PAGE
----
launder

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launder

[′lȯn·dər]
(engineering)
An inclined channel or trough for the conveyance of a liquid, such as for water in mining and construction engineering or for molten metal.
McGraw-Hill Dictionary of Scientific & Technical Terms, 6E, Copyright © 2003 by The McGraw-Hill Companies, Inc.
References in periodicals archive ?
'This is just a small percentage of the total money laundered over the years,' he said.
400 people including politicians and bureaucrats benefited from the laundered money.
The changes were made to the money laundering and terrorism funding law, which also includes punishing those who legalise, cover up or receive a share from laundered money.
Most of its proceeds are laundered in offshore centers but millions of dollars still circulate in Costa Rica.
It impedes bringing cases against the associates of money launderers, while the act does not prevent the spending of laundered monies by a launderer's family or close friends.
(15) Since the proceeds of these white collar crimes need to be laundered, it could be argued that money laundering should exceed this estimate if the value of the proceeds of other crimes (such as narcotics smuggling and cash-in-transit robberies) are included.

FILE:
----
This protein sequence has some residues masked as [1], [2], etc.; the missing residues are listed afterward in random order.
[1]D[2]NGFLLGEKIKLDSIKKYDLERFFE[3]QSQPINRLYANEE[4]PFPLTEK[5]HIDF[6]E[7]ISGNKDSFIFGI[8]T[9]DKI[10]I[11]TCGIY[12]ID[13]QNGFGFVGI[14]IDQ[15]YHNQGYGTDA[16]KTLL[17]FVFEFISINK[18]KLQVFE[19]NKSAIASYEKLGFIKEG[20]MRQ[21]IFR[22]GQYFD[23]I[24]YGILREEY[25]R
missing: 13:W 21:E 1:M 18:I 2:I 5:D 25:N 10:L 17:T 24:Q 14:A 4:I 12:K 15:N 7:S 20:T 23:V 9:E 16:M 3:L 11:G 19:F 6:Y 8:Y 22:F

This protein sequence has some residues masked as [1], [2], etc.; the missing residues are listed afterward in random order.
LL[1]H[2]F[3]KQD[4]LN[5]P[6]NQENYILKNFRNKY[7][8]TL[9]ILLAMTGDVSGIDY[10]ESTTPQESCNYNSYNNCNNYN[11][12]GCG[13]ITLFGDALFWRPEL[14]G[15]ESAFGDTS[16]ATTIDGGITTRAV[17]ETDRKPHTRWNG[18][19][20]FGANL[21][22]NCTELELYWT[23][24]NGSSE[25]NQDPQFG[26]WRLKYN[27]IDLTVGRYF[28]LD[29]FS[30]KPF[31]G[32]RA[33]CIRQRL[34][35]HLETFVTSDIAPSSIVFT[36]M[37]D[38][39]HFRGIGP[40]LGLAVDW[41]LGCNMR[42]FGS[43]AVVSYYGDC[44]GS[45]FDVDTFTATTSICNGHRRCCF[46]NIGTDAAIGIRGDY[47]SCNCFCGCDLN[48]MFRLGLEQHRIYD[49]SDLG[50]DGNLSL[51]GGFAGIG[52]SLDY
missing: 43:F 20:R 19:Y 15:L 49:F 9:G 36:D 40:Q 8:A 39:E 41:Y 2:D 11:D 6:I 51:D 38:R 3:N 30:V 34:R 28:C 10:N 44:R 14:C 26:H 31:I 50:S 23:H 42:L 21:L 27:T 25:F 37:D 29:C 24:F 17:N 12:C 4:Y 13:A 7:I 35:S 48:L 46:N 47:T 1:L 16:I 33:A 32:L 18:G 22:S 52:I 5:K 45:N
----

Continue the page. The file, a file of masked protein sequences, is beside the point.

Otherwise the coverage remains basically the same, with Lilley describing where money that to be laundered comes from, how money laundering actually works, and why it is a global problem, liberally sprinkling anecdotes of money laundering operations throughout the text.
According to the International Monetary Fund, between $600 billion and $1.5 trillion of illicit money is laundered annually, equal to 2% to 5% of global economic output.
The oft-cited figure from the United Nations that the illegal drug trade, at the international level, generates $400-$500 billion annually (8 percent of total trade flows) also implies that the amounts laundered are massive.
The process of depositing the laundered money in banks is called placement and can be accomplished in several ways.
These include 'assistance' with money laundering, 'tipping off' money launderers about an investigation against them, failing to report money laundering, and 'acquiring' laundered money.'
The opening of bank accounts, the use of currency transfer establishments, automated teller machines, credit cards and other common financial transactions facilitated the ease in which terrorist monies could be hidden and laundered.